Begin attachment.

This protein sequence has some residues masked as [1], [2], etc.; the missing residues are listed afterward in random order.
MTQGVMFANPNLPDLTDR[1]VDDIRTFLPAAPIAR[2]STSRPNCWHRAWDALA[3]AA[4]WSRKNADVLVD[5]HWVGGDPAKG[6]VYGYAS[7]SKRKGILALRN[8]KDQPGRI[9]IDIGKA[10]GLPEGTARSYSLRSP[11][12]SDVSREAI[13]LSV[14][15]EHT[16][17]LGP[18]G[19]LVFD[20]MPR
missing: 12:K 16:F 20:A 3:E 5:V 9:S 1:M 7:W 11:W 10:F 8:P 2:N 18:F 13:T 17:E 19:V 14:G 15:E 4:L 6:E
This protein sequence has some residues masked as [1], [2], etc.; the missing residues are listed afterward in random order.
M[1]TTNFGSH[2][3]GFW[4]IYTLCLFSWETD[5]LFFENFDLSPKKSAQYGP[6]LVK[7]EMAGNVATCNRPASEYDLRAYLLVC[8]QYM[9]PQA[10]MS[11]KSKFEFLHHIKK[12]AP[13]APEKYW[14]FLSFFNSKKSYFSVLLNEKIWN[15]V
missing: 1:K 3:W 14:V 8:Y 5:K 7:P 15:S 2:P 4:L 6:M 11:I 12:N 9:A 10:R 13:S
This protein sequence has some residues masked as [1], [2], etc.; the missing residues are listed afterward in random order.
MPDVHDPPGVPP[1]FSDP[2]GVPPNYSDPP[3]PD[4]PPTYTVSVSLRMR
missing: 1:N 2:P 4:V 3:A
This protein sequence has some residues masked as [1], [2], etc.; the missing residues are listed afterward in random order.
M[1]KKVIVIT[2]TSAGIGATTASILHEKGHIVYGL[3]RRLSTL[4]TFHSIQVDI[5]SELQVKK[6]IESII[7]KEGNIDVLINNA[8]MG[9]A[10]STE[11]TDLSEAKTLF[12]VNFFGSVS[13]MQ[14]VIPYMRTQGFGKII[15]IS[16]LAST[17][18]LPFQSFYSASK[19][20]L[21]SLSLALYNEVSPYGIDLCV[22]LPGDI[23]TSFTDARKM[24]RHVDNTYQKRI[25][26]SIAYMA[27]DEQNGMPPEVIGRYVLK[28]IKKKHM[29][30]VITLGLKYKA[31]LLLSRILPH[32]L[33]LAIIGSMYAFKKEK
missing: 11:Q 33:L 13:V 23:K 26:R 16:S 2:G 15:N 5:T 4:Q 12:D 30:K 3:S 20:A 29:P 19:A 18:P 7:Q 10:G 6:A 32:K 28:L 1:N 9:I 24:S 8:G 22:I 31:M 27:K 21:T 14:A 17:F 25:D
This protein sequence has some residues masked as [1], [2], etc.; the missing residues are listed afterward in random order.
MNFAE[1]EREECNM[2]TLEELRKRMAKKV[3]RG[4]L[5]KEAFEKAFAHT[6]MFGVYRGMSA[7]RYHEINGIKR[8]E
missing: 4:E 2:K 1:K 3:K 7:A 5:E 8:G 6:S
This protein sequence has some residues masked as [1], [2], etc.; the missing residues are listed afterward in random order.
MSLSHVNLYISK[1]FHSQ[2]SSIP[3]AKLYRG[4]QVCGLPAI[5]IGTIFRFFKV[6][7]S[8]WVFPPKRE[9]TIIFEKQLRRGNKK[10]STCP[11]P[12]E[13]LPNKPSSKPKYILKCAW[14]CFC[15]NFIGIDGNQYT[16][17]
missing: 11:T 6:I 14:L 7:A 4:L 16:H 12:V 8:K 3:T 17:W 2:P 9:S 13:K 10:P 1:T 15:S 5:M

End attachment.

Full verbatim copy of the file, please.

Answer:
This protein sequence has some residues masked as [1], [2], etc.; the missing residues are listed afterward in random order.
MTQGVMFANPNLPDLTDR[1]VDDIRTFLPAAPIAR[2]STSRPNCWHRAWDALA[3]AA[4]WSRKNADVLVD[5]HWVGGDPAKG[6]VYGYAS[7]SKRKGILALRN[8]KDQPGRI[9]IDIGKA[10]GLPEGTARSYSLRSP[11][12]SDVSREAI[13]LSV[14][15]EHT[16][17]LGP[18]G[19]LVFD[20]MPR
missing: 12:K 16:F 20:A 3:E 5:V 9:S 1:M 7:W 11:W 10:F 8:P 2:N 18:F 13:T 17:E 19:V 14:G 15:E 4:L 6:E
This protein sequence has some residues masked as [1], [2], etc.; the missing residues are listed afterward in random order.
M[1]TTNFGSH[2][3]GFW[4]IYTLCLFSWETD[5]LFFENFDLSPKKSAQYGP[6]LVK[7]EMAGNVATCNRPASEYDLRAYLLVC[8]QYM[9]PQA[10]MS[11]KSKFEFLHHIKK[12]AP[13]APEKYW[14]FLSFFNSKKSYFSVLLNEKIWN[15]V
missing: 1:K 3:W 14:V 8:Y 5:K 7:P 15:S 2:P 4:L 6:M 11:I 12:N 9:A 10:R 13:S
This protein sequence has some residues masked as [1], [2], etc.; the missing residues are listed afterward in random order.
MPDVHDPPGVPP[1]FSDP[2]GVPPNYSDPP[3]PD[4]PPTYTVSVSLRMR
missing: 1:N 2:P 4:V 3:A
This protein sequence has some residues masked as [1], [2], etc.; the missing residues are listed afterward in random order.
M[1]KKVIVIT[2]TSAGIGATTASILHEKGHIVYGL[3]RRLSTL[4]TFHSIQVDI[5]SELQVKK[6]IESII[7]KEGNIDVLINNA[8]MG[9]A[10]STE[11]TDLSEAKTLF[12]VNFFGSVS[13]MQ[14]VIPYMRTQGFGKII[15]IS[16]LAST[17][18]LPFQSFYSASK[19][20]L[21]SLSLALYNEVSPYGIDLCV[22]LPGDI[23]TSFTDARKM[24]RHVDNTYQKRI[25][26]SIAYMA[27]DEQNGMPPEVIGRYVLK[28]IKKKHM[29][30]VITLGLKYKA[31]LLLSRILPH[32]L[33]LAIIGSMYAFKKEK
missing: 11:Q 33:L 13:V 23:K 26:R 16:S 2:G 15:N 5:T 4:Q 12:D 30:K 3:S 20:A 29:P 19:A 18:P 7:Q 10:G 6:A 32:K 28:L 1:N 9:I 24:S 8:G 22:I 31:M 27:K 21:T 14:A 17:F 25:D
This protein sequence has some residues masked as [1], [2], etc.; the missing residues are listed afterward in random order.
MNFAE[1]EREECNM[2]TLEELRKRMAKKV[3]RG[4]L[5]KEAFEKAFAHT[6]MFGVYRGMSA[7]RYHEINGIKR[8]E
missing: 4:E 2:K 1:K 3:K 7:A 5:E 8:G 6:S
This protein sequence has some residues masked as [1], [2], etc.; the missing residues are listed afterward in random order.
MSLSHVNLYISK[1]FHSQ[2]SSIP[3]AKLYRG[4]QVCGLPAI[5]IGTIFRFFKV[6][7]S[8]WVFPPKRE[9]TIIFEKQLRRGNKK[10]STCP[11]P[12]E[13]LPNKPSSKPKYILKCAW[14]CFC[15]NFIGIDGNQYT[16][17]
missing: 11:T 6:I 14:L 7:A 4:L 16:H 12:V 8:K 3:T 17:W 2:P 9:S 13:K 10:P 1:T 15:S 5:M